Polish government opens Sh20 million fire, rescue training centre in Kenya
By Fidelis Kabunyi
| July 2nd 2021
Firefighting in the country has received a shot in the arm following the official opening of a first-ever training institution funded by the Polish government.
The Sh20 million Fire and Rescue Training Centre in Kiambu was officially opened yesterday with the First Fire Fighting curriculum accredited by Technical Vocational Education Training Authority (TVETA).
Speaking during a tour of the facility at Indian Bazaar in Kiambu, Poland Deputy Minister for Foreign Affairs in charge of Development and Economic Cooperation for Africa and the Middle East Pavel Jablonski together with the Poland Ambassador to Kenya Jacek Bazanski, said the training centre will provide high-quality professional education and certification services for firefighters from across the country.
According to Jablonski, the partnership is under the Polish Centre for International Aid which partnered with the County Government through the Poland Ministry of Foreign Affairs.
Polish instructors have already trained over 600 Kenyan firefighters, and have offered firefighting services in over 30 counties. The Polishi government has also donated professional personal protection equipment and gear for their units.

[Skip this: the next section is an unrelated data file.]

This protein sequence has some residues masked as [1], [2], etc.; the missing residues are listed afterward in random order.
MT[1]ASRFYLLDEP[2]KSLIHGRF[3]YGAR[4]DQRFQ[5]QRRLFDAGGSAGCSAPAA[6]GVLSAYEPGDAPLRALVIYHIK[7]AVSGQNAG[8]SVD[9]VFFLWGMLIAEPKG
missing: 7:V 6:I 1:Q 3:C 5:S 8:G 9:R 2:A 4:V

The Chief Fire Officers Association (CFOA) chairman Samuel Kahura said that the fighters are being trained using the latest techniques in combating fire and rescue missions whenever such incidents occur.
“Previously we didn’t have high rope rescue, but now we have the skills, at least in 30 counties”, he added.
Kiambu Governor James Nyoro said he was very proud of the partnership as it is through it that the county will continue to build capacity and empower the disaster and fire management teams through training by the Polish government.
“I am proud of the 80 graduates as we are now very prepared in case of a disaster and my government will continue partnering with The Polish government to empower the disaster and rescue team with more skills to deal with disasters,” said Governor Nyoro
Kahura said counties have been importing fire engines at a cost of Sh60 million but through a Collaboration with Polish Center for International Aid (PCPM), CFOA Kenya have developed a prototype (Isuzu) fire Engine, manufactured in Kenya for Kenya at a total cost of Sh15 million.
“We call upon other counties to come and buy these locally manufactured fire engines as they cost four times less than the imported fire engines and have been customized to a fire engine which is easy to maintain and maneuver on our rough terrain,” said Kahura.
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